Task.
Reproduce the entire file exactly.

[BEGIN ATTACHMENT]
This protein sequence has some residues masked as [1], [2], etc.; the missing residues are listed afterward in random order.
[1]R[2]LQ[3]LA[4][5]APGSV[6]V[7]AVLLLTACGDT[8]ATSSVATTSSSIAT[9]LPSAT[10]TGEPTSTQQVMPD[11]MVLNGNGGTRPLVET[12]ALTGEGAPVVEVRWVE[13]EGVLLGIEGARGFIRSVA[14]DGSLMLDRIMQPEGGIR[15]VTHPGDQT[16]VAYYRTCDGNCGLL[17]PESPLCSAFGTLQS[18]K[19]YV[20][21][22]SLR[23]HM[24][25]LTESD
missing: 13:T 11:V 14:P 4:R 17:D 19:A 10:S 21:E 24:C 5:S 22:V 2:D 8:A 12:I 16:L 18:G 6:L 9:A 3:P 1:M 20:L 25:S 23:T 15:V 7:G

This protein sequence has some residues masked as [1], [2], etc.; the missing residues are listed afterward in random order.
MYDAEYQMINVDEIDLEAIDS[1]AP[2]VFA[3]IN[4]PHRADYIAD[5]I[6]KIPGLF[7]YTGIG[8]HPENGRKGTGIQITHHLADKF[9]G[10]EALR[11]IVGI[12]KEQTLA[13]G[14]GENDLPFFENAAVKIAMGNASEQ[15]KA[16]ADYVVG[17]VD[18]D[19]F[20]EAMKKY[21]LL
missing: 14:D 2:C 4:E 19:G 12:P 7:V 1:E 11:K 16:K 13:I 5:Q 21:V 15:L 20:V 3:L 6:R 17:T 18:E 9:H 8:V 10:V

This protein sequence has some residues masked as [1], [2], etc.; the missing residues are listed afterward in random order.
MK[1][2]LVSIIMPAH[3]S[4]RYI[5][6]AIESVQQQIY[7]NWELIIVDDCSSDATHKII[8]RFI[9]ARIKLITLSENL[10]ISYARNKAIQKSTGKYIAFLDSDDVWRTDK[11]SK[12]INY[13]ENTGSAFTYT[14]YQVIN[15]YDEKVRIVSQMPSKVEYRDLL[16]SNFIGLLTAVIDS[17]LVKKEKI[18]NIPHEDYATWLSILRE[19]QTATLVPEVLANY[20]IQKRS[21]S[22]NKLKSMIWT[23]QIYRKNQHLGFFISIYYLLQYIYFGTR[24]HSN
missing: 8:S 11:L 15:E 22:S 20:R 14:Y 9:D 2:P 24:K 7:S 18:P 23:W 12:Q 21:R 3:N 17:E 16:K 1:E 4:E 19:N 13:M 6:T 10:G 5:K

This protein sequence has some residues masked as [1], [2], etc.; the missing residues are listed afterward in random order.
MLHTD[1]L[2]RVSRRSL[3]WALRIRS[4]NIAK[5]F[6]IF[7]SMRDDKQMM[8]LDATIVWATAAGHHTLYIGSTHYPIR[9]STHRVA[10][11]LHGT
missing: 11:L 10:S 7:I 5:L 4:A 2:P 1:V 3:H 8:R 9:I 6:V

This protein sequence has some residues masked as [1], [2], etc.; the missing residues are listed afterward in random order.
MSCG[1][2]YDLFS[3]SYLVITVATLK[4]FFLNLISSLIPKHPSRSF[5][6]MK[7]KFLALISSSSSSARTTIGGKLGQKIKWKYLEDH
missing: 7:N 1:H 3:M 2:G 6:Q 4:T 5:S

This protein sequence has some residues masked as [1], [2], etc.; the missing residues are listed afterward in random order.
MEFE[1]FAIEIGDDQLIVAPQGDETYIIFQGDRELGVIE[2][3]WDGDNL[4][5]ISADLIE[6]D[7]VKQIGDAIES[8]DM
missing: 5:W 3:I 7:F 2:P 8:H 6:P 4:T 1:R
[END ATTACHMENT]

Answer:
This protein sequence has some residues masked as [1], [2], etc.; the missing residues are listed afterward in random order.
[1]R[2]LQ[3]LA[4][5]APGSV[6]V[7]AVLLLTACGDT[8]ATSSVATTSSSIAT[9]LPSAT[10]TGEPTSTQQVMPD[11]MVLNGNGGTRPLVET[12]ALTGEGAPVVEVRWVE[13]EGVLLGIEGARGFIRSVA[14]DGSLMLDRIMQPEGGIR[15]VTHPGDQT[16]VAYYRTCDGNCGLL[17]PESPLCSAFGTLQS[18]K[19]YV[20][21][22]SLR[23]HM[24][25]LTESD
missing: 13:T 11:V 14:P 4:R 17:D 19:A 10:S 21:E 24:C 5:S 22:V 2:D 8:A 12:I 16:L 18:G 6:L 9:A 3:P 1:M 20:L 25:S 23:T 15:V 7:G

This protein sequence has some residues masked as [1], [2], etc.; the missing residues are listed afterward in random order.
MYDAEYQMINVDEIDLEAIDS[1]AP[2]VFA[3]IN[4]PHRADYIAD[5]I[6]KIPGLF[7]YTGIG[8]HPENGRKGTGIQITHHLADKF[9]G[10]EALR[11]IVGI[12]KEQTLA[13]G[14]GENDLPFFENAAVKIAMGNASEQ[15]KA[16]ADYVVG[17]VD[18]D[19]F[20]EAMKKY[21]LL
missing: 14:D 2:C 4:E 19:G 12:P 7:V 1:E 11:K 16:K 13:I 5:Q 21:V 15:L 20:V 3:L 6:R 17:T 18:E 9:H 8:V 10:V

This protein sequence has some residues masked as [1], [2], etc.; the missing residues are listed afterward in random order.
MK[1][2]LVSIIMPAH[3]S[4]RYI[5][6]AIESVQQQIY[7]NWELIIVDDCSSDATHKII[8]RFI[9]ARIKLITLSENL[10]ISYARNKAIQKSTGKYIAFLDSDDVWRTDK[11]SK[12]INY[13]ENTGSAFTYT[14]YQVIN[15]YDEKVRIVSQMPSKVEYRDLL[16]SNFIGLLTAVIDS[17]LVKKEKI[18]NIPHEDYATWLSILRE[19]QTATLVPEVLANY[20]IQKRS[21]S[22]NKLKSMIWT[23]QIYRKNQHLGFFISIYYLLQYIYFGTR[24]HSN
missing: 8:S 11:L 15:E 22:S 20:R 14:Y 9:D 2:P 24:K 7:S 18:P 23:W 12:Q 21:R 3:N 17:E 16:K 1:E 4:E 19:N 13:M 6:T 10:G 5:K

This protein sequence has some residues masked as [1], [2], etc.; the missing residues are listed afterward in random order.
MLHTD[1]L[2]RVSRRSL[3]WALRIRS[4]NIAK[5]F[6]IF[7]SMRDDKQMM[8]LDATIVWATAAGHHTLYIGSTHYPIR[9]STHRVA[10][11]LHGT
missing: 11:L 10:S 7:I 5:L 4:A 2:P 1:V 3:H 8:R 9:I 6:V

This protein sequence has some residues masked as [1], [2], etc.; the missing residues are listed afterward in random order.
MSCG[1][2]YDLFS[3]SYLVITVATLK[4]FFLNLISSLIPKHPSRSF[5][6]MK[7]KFLALISSSSSSARTTIGGKLGQKIKWKYLEDH
missing: 7:N 1:H 3:M 2:G 6:Q 4:T 5:S

This protein sequence has some residues masked as [1], [2], etc.; the missing residues are listed afterward in random order.
MEFE[1]FAIEIGDDQLIVAPQGDETYIIFQGDRELGVIE[2][3]WDGDNL[4][5]ISADLIE[6]D[7]VKQIGDAIES[8]DM
missing: 5:W 3:I 7:F 2:P 8:H 6:P 4:T 1:R